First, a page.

The Illinois COVID-19 death toll for the year crept past 10,000 on Thursday — a “terrible milestone” that Gov. J.B. Pritzker warned could lead to further statewide restrictions to stem the spread of the surging virus.
“Each day we are losing more and more of our neighbors to this virus. That’s not a trend that’s going to turn around,” Pritzker said. “It’s up to us — all of us — to do something to save the next family from tragedy. Because unfortunately, it could easily be yours.”
Pritzker then led a moment of silence for those who have died of the disease. That includes the 97 people whose deaths were announced Thursday – 31 of them in Cook County alone.
The statewide daily total is the highest since the state reported 115 deaths on June 4.
State health officials also reported 9,935 new COVID-19 cases, dwarfing the previous single-day high of 7,899 reported Saturday and more than double the previous longstanding high of 4,015 reached during the spring peak month of May.
“To all Illinoisans, I cannot stress enough the severity of our situation,” Pritzker said. “[The Illinois Department of Public Health] is looking at proposing further regional and statewide restrictions because the rise in cases and hospitalizations is unsustainable.”
COVID-19 infections have skyrocketed in the past month amid a second surge of the virus.
Thursday marked the ninth consecutive day the state has reported more than 6,000 new coronavirus cases. The state’s total case count has now reached 447,491, with deaths totaling 10,030.
The seven-day statewide positivity rate — an important figure to understand how rapidly the virus is spreading — reached 9.1% on Thursday, up from 6.9% last week, the state public health department reported.
And while the number of tests conducted across the state reached 8 million on Thursday, with an average of 82,000 being done each day, Pritzker warned that “the rate of growth in our positivity is far outpacing our growth in testing.”
Pritzker noted that hospitals across Illinois had an average of 3,400 COVID-19 patients, climbing from 2,700 last week and 1,500 at the start of October. The number of patients either hospitalized in intensive care units or requiring ventilators has also jumped.
As of Wednesday, all 11 of the state’s regions were operating under tighter state-imposed COVID-19 restrictions, including bans on indoor services at bars and restaurants.
Those mitigations were put in place after each region saw severe increases in positivity, ranging from a low of 10% in Regions 5 and 6 to a high of 15.7% in Region 1, which covers northwestern Illinois.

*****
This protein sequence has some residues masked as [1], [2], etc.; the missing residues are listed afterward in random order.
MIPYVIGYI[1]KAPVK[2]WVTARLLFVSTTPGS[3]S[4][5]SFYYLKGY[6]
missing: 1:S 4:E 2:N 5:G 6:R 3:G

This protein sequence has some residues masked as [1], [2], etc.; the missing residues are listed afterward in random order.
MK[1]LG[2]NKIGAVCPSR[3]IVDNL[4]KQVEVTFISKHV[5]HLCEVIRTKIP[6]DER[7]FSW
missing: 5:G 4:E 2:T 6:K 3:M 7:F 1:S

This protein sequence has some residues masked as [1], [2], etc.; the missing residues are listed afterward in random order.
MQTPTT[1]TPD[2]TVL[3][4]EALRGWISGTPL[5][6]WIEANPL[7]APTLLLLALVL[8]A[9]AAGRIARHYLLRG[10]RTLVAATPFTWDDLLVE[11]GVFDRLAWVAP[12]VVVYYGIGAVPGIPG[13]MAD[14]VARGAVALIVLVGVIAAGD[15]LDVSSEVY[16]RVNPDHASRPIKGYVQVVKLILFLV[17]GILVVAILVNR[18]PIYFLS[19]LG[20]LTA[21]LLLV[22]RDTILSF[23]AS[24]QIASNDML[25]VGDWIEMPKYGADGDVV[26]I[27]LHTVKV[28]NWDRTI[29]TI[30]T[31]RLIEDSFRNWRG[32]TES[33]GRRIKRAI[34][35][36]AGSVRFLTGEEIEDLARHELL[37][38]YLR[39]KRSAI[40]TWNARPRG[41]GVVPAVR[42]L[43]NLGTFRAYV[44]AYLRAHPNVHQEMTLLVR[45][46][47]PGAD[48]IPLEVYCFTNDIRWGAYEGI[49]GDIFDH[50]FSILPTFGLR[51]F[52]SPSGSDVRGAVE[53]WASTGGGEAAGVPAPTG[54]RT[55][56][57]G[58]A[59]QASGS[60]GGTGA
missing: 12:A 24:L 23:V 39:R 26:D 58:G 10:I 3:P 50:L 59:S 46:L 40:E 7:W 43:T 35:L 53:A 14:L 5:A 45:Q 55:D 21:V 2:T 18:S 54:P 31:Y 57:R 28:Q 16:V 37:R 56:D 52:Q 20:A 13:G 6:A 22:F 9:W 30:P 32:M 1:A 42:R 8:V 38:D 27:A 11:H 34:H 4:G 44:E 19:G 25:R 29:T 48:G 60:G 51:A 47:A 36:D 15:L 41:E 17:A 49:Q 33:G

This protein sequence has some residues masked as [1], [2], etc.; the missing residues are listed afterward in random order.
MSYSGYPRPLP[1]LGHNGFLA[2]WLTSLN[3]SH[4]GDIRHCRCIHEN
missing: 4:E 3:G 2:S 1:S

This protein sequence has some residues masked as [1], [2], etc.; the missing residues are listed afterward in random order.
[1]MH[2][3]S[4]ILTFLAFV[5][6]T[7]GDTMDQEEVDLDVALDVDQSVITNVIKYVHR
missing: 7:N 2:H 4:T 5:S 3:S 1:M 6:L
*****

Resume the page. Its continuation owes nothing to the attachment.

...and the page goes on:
As Pritzker warned that additional mitigations may be in store, he placed the onus on members of the public and local leaders to act responsibly.
“If local leaders don’t step up, if high-risk industries don’t act accordingly, if families don’t put off that gathering or dinner party, if people don’t wear a mask, we’re heading down a very dark, dark path toward where we were last spring,” said Pritzker. “Let’s not let that happen.”
To that end, Illinois Public Health Director Dr. Ngozi Ezike offered a series of warnings and recommendations about holiday gatherings and travel plans.
“We all want to be with our friends and family for the holidays, but perhaps this holiday — as we have already done for most of 2020 — we are going to have to do it COVID-style, and that means virtual,” she said.
Chicago Mayor Lori Lightfoot and city Health Commissioner Dr. Allison Arwady also offered a pandemic update to reporters Thursday, saying the city now has a positivity rate of 10.9% and warning the holidays will tempt people into behavior that could cause cases to spike further.
“Gathering around Thanksgiving is not a safe proposition at this point. ... Traveling is also not a safe proposition,” Arwady said.
“There is not a single person in Chicago who is not at some risk” of COVID, Arwady said, and 70,000 to 105,000 city residents now have “active” COVID cases amid an increase in hospitalizations and intensive care patients.
Chicago cases continue to grow, with case counts doubling every 12 days.
“If we don’t slow this down, we’ll have thousands more cases” by year’s end, Arwady said. The increases cross every ZIP code and all age, race and ethnic groups, though 40- to 49-year-olds are “leading the pack,” she said.
In all, 646 people are in Chicago hospitals with COVID, with 179 in intensive care units and 91 people on ventilators.
“We know how to turn this around,” Arwady said. “We did it before.”